Herbs & Plants
Of The Southwest
Latin Name: Acacia greggii or constricta Common names: Catclaw, Whitethorn, Huisache
This is a common plant in the desert southwest, and many hikers have found out the hard way how this acacia got its name! The “grabby” thorns of this common plant make it a nuisance to many outdoor recreationists, but as a medicinal plant, acacia has much to recommend it. A variety of acacia was well known by ancient Native Americans and was one of the many useful common medicinal plants. Gum Arabic was harvested from related acacia trees in ancient Egypt. The seeds of catclaw acacia were used as food by the Indians of Southern Arizona, Southern New Mexico, and Mexico by grinding them into a meal, then either cooking it as a mush or forming them into cakes.
The Catclaw Acacia is a shrub or small tree four to twelve feet high, although it can occasionally reach greater height in ideal growing conditions. It is found in the deserts of the southwest, from about 2,000 to 5,000 feet in elevation. The "catclaws" are shaped just like their namesakes, and spaced irregularly on the branches. The flowers and leaves resemble that of Mesquite, but Mesquite pods do not split when mature, and their thorns are straight. Acacia is useful as a tea for gastrointestinal inflammation caused by nausea, vomiting, diarrhea and even hangovers, and it has some sedative effect. Acacia tea is an excellent topical astringent wash with antibacterial and hemostatic qualities and was used by Native Americans for diaper rash, and for sores on the backs of their horses. Collect leaves, stems and flowers while green and dry them thoroughly, then crumble into powder for use as a tea or topical application to the skin. For tea, brew in a 1:32 ratio of powder to water. For topical application, prepare in a 1:20 ratio.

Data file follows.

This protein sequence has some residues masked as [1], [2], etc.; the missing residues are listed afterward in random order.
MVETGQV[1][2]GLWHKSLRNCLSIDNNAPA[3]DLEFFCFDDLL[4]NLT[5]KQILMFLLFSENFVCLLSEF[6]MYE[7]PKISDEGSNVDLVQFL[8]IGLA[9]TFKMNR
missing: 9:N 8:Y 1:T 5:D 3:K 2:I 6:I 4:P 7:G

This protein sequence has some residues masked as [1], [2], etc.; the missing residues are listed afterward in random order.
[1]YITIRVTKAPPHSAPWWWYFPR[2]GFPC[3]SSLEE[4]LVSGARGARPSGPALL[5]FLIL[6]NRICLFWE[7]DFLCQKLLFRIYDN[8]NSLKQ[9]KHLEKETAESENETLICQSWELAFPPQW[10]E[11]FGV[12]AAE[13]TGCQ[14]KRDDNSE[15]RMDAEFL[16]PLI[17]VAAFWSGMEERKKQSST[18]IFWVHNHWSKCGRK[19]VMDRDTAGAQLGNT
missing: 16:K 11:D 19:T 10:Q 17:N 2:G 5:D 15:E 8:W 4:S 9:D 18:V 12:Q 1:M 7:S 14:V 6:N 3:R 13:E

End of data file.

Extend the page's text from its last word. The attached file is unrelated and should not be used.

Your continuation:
Because the overall effect of this herb is to provide a soothing protective coat on skin and mucous membranes, the incidence of undesirable side effects is minimal. Individual idiosyncratic reactions can occur, and use should be discontinued.
Be sure of the identity of the plant before you use it. If a preparation makes you sick or gives you a rash, don't use it, and throw it away! If your condition does not improve, see your doctor. Be sure to let your physician know EVERYTHING that you are taking!